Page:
Deathstrike (Ultraball #2)
If he can’t perform at the highest level, what chances do the Miners have against the unstoppable Neutrons?
Worse yet, his powerful enemy, Raiden Zuna, knows Strike is hiding something. Zuna offers to help, and Strike is tempted—but the information Zuna wants in return threatens Strike’s friend Boom, as well as the growing Dark Side resistance. When rumors surface about Zuna’s mysterious grand plan, code-named Operation Deathstrike, Strike’s choice could have consequences he never anticipated.
Even as the Ultraball games ratchet up in intensity, with teams using explosive new tactics to reach the Ultrabowl, Strike has bigger decisions to make if he wants to keep his teammates—and the moon—safe.
Zuna is an interesting super villain-- he has so much money and power that he seems unstoppable, but has certain weaknesses. I loved that Strike had no intention of trusting him, but was sucked in by his desire to continue with his sport. The fact that the players will take horrific chances to stay in the Ultrabot suits has direct parallels to football players continuing to suit up despite the threat of concussions and traumatic brain injury.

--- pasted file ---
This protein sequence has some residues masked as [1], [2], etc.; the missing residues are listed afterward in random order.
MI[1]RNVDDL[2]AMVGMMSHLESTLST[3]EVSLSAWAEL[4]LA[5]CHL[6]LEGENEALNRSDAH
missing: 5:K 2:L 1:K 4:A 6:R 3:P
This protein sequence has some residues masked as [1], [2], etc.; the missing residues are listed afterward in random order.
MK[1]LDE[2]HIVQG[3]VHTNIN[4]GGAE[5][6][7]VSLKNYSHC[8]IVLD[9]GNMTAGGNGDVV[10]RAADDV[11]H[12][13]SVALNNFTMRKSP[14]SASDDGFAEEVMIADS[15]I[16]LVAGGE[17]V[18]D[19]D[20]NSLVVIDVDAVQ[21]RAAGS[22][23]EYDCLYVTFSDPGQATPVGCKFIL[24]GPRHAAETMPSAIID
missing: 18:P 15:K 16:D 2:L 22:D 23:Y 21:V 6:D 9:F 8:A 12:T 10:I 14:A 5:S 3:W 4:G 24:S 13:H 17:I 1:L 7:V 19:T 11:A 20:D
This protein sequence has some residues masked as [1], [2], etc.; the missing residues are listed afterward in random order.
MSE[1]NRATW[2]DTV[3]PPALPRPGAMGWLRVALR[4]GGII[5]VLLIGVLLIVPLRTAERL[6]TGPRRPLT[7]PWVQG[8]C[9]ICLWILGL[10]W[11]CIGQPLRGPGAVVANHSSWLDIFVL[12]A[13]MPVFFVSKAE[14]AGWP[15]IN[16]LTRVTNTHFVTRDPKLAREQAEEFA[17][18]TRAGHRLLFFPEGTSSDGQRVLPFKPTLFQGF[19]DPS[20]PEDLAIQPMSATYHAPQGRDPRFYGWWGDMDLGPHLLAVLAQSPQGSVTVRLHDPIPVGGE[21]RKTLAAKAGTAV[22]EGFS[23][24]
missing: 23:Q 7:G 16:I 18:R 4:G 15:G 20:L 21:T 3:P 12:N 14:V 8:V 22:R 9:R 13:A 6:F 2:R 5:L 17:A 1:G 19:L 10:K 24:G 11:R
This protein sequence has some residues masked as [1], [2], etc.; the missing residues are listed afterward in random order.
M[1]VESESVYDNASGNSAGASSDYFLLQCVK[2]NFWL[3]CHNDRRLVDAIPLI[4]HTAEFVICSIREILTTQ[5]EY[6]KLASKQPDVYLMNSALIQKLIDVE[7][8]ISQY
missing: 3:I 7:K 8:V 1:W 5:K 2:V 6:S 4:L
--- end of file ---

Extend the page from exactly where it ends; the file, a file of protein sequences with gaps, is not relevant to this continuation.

The best part about this is, of course, the Miners and the variety of characters on the team. My own favorite was Torch's sister,who shows up wanting to help the team in any capacity, and who ends up being a formidable player in her own right, earning the nickname "Nitro". It made me very happy that the Ultraball players were about equally male and female, and there wasn't much discussion that this was anything unusal. Is it going to take the destruction of the entire Earth, a Moon colony, and robotic suits before we get gender parity in sports?
Ultraball is such an unusual mix of elements that it's hard to find books like it. Readers who go back and forth between Tim Green and Mike Lupica and then Jason Fry, Joshua Levy, and D.J. MacHale will wish that they were able to take their own game into space.